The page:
[ntp:questions] What accuracy should I expect on a LAN?

skip at pobox.com skip at pobox.com
Wed Feb 8 15:34:30 UTC 2006

Our LAN has a mixture of Solaris and Linux machines.  Most are Intel
boxes, but a few are SPARCs.  We use xntpd across the board.
Connection speeds are 100Mbit or Gigabit ethernet.  We have three
internal NTP servers that sync with the outside world.

How close should we expect NTP to keep the clocks on the computers
synchronized?  Looking at the output of "ntpq -pn" on one machine I

     remote           refid      st t when poll reach   delay   offset
*     3 u  870 1024  377     0.40   -0.813
+    3 u  286 1024  377     0.50   -0.566
+     3 u  867 1024  377     0.34    3.490

Does that indicate that the machine is within 3.5ms of the time of one
of our servers and within 1ms of the time of the other two (offset

Another machine shows quite different offsets:

     remote           refid      st t when poll reach   delay   offset
*     3 u   30   64  377     0.44   67.072
+    3 u   63   64  377     0.44   70.433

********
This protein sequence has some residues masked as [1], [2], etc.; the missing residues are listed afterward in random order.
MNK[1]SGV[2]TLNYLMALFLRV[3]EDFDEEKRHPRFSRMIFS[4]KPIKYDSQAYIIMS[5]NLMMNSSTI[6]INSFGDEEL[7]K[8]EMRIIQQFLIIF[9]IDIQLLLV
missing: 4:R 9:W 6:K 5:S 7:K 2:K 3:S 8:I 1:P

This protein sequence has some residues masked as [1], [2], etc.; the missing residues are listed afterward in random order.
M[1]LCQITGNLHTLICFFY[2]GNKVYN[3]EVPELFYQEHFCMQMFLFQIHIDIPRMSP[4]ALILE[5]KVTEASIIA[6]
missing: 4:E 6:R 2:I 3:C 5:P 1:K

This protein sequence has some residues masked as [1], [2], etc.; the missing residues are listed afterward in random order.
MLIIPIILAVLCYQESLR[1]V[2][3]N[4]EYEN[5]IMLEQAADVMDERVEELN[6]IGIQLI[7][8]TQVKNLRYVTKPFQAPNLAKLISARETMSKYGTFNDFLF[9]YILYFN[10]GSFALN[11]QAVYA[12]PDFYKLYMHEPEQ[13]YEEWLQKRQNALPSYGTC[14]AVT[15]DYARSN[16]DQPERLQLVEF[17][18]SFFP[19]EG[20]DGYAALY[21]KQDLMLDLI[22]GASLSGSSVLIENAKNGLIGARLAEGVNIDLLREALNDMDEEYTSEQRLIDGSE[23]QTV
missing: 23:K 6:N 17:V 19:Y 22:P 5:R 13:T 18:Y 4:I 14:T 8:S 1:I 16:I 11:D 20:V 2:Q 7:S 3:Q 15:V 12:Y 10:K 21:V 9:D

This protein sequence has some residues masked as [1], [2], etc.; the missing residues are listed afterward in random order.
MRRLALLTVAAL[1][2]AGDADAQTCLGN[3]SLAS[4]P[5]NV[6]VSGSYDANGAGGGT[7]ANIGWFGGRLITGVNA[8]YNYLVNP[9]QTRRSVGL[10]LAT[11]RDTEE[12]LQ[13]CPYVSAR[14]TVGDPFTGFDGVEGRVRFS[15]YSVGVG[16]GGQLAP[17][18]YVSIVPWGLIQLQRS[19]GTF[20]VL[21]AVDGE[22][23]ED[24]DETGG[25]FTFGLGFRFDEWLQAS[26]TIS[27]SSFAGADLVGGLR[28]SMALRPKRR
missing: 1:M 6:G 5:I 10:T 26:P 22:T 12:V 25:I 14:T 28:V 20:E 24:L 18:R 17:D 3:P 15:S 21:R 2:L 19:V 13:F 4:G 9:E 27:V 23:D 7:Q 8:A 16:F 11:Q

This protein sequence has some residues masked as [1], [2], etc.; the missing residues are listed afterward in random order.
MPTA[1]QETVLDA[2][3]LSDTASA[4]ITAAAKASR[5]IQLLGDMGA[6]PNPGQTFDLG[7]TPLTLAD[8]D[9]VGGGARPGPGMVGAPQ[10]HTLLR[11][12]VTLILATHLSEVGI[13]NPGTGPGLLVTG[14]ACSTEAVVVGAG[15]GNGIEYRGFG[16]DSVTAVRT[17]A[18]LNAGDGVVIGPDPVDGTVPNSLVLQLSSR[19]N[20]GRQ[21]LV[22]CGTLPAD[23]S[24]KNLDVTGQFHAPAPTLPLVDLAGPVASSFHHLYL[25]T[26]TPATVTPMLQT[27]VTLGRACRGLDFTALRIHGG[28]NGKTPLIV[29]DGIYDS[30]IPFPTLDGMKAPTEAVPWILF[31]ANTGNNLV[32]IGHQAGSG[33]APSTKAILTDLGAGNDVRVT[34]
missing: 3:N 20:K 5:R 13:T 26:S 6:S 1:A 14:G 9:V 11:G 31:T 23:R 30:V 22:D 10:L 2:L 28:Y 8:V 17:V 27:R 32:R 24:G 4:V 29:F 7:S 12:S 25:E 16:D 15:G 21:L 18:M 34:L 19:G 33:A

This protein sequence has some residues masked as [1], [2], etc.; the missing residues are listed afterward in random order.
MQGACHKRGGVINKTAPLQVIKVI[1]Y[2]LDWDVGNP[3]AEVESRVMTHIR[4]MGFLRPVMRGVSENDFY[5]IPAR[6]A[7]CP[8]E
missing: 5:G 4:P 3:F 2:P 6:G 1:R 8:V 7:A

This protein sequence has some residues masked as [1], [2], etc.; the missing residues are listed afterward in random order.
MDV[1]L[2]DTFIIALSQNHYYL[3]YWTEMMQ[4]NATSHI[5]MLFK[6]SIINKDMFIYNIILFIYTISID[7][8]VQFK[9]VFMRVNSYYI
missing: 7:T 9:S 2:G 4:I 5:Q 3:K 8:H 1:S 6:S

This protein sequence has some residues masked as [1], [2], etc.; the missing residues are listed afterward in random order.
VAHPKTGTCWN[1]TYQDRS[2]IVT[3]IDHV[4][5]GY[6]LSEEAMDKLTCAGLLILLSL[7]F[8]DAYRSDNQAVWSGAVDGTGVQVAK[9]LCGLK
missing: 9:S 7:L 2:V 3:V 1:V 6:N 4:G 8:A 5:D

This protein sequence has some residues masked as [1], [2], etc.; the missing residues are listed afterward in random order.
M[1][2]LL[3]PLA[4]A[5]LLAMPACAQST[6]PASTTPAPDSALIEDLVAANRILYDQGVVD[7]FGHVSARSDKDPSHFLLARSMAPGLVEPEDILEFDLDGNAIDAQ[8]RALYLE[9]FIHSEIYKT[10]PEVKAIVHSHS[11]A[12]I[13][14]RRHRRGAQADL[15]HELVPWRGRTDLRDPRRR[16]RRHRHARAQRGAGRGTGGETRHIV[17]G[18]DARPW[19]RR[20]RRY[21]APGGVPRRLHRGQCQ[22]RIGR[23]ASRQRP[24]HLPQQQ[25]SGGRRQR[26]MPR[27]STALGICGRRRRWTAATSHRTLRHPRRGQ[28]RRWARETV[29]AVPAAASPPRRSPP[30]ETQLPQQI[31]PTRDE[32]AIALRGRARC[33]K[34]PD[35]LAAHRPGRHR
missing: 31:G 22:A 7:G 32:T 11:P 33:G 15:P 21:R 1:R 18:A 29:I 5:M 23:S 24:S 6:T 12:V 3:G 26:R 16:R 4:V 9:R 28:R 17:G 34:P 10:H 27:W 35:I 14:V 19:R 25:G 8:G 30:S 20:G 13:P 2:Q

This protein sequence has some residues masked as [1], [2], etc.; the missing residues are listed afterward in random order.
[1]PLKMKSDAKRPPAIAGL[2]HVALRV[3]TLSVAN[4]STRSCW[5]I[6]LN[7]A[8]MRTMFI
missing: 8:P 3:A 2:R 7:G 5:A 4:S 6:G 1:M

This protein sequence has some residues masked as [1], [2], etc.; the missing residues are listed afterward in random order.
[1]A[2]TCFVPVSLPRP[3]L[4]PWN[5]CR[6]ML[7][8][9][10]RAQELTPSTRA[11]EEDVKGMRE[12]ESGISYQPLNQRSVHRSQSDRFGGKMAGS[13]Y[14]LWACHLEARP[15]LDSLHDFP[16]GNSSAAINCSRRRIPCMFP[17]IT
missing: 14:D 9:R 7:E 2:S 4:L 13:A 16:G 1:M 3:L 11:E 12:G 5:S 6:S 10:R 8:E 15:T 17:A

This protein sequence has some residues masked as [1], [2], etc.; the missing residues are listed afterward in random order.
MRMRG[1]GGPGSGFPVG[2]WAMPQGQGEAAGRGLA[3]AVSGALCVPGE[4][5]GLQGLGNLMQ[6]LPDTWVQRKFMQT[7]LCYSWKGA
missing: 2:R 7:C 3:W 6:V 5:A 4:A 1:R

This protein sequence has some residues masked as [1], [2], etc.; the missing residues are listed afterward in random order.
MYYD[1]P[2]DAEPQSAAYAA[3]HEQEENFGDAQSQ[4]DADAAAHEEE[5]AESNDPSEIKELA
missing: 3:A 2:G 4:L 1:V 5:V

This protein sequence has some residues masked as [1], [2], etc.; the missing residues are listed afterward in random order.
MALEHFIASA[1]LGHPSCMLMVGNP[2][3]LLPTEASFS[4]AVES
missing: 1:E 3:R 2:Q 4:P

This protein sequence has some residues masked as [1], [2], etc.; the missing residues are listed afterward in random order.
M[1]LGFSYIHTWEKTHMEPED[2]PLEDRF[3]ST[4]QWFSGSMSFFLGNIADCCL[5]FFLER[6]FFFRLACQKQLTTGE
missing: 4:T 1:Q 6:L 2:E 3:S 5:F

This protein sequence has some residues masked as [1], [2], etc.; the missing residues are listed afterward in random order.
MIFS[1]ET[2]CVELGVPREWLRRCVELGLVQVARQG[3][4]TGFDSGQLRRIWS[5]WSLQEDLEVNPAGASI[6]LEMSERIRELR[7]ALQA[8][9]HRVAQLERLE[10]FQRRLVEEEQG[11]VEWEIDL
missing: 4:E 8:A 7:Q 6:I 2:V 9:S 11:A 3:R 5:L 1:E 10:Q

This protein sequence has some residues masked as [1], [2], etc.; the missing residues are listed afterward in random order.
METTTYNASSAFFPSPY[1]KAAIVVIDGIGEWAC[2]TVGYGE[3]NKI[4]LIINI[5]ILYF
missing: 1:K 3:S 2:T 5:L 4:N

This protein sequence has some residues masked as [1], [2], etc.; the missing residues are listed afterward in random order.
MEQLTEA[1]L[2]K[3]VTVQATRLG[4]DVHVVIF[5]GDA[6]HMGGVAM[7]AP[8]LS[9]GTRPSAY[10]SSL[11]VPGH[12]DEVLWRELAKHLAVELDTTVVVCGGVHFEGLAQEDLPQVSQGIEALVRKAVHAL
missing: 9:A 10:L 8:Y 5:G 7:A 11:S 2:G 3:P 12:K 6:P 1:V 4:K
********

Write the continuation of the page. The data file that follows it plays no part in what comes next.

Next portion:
+     3 u   62   64  377     0.40   75.967

If the offset column is really the computed difference in the local
and remote clocks 60+ms offsets seem huge to me for a LAN.

Maybe it's that I'm having trouble interpreting the last three columns
of ntpq's output.  The Solaris 10 man page says:

    The current estimated delay offset and dispersion of the peer, all
    in milliseconds.

but doesn't define "delay", "offset" or "dispersion".  I can guess at
the first two, but the third means absolutely nothing to me.

Can someone provide or point me to some more readable/complete
description of what this all means?


Skip Montanaro
skip at pobox.com

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